Some of the most cherished gifts our family has received over the years have been made by the hands of the people we love. In fact we look forward to those gifts every year as they’ve kind of become a tradition. Sometimes those gifts made with love were born out of necessity due to limited resources available to go out and purchase store bought gifts, but many times they were made and given out of love for the recipient(s) of the gift. For example, many years ago, very close friends of ours began making us a delicious candy-like treat that can only be described as “Christmas Crack” because once you start eating it, you can’t stop! We love the candy and our friends and look forward to that gift every year! After all, how can you look at, use or consume that wonderful gift without thinking fond thoughts of the talented person/people who took the time to make it for YOU! Why not teach your students how they can use their talents, time and resources to make gifts of love to give to those in their lives that they cherish most during this Christmas and Holiday season?
In today’s society, with the abundance of electronic devices that keep students and adults ever so occupied and isolated, communication skills have never been more important and necessary. This lesson and activities strive to teach students the characteristics necessary for effective communication skills in various aspects of their lives in a fun and interactive way, using a variety of techniques. I’m sure there are many other activities that could be used in addition to what you will find here so, if you have a great way to teach communication skills, please share at feedback@familyconsumersciences.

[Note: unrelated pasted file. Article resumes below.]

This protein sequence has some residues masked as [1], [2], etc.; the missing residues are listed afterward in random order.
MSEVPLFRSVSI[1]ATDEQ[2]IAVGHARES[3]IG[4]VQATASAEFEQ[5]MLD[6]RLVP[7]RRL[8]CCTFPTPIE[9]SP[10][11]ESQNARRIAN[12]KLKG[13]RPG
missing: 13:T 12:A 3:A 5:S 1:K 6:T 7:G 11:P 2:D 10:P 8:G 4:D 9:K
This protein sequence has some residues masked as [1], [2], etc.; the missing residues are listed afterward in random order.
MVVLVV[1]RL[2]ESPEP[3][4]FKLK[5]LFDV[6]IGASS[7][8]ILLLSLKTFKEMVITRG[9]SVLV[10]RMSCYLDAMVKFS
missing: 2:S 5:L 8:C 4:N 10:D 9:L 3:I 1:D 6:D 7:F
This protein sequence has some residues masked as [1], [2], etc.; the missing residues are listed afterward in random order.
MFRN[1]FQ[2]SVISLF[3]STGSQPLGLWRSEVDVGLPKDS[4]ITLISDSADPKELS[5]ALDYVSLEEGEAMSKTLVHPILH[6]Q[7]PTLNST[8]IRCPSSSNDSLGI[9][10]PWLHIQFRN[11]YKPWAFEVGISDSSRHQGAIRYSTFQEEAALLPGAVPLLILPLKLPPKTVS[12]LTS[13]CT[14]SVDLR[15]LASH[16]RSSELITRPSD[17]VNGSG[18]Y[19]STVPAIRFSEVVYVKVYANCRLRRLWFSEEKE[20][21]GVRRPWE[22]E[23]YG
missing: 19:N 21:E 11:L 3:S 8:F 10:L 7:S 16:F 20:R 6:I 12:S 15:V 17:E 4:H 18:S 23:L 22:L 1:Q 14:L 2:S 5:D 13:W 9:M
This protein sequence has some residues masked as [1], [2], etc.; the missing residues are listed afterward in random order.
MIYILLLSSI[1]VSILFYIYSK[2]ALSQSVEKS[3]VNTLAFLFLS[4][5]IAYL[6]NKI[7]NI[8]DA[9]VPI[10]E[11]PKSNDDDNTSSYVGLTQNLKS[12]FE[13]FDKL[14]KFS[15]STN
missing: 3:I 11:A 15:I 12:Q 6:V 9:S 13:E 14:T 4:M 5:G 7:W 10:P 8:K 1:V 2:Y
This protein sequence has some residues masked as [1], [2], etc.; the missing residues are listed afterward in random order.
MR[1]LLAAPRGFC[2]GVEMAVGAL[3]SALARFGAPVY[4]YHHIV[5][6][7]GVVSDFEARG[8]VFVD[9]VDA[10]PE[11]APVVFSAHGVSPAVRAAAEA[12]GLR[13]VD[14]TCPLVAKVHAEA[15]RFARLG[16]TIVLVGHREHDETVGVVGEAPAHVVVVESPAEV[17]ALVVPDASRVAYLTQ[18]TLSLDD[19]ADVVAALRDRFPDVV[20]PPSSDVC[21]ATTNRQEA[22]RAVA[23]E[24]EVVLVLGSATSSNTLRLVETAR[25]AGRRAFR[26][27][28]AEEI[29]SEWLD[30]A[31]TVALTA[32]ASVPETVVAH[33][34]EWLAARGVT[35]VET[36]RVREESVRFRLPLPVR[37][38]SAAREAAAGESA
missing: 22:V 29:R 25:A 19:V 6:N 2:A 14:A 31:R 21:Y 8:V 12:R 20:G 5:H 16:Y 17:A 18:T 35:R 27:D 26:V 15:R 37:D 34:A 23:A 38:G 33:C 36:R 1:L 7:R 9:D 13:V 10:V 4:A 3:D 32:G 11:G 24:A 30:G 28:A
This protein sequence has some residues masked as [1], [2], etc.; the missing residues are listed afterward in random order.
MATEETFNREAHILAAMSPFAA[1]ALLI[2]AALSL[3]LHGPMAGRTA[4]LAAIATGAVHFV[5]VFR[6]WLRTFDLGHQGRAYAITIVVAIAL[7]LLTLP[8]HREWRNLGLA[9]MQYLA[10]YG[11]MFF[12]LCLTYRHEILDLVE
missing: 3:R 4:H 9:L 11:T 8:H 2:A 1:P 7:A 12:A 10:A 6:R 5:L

Habits are a part of life. Sometimes they creep up on us and sometimes we have to work hard to achieve them. For example, we don’t think about the fact that we might stop for coffee on our way to work every morning, but we certainly know how difficult it is to eat clean or exercise on a daily basis. Some habits are free and the benefits are priceless, but others are costly, not only to our wallets, but also to our health, our emotions and our relationships. This lesson has students looking at the true cost of the habits that might be part of their lives now or in the future. Hopefully, this activity will help them to really think about the consequences associated with habits before they decide to continue them or help them form healthier ones.
As the result of last month’s “Project Brainstorm” activity, Cheryl, a veteran Family and Consumer Science Teacher from Ohio submitted a whole bunch of activities and resources that she uses with her students. We thought they deserve special attention, so take a look and see if there are any ideas you might want to use with your students.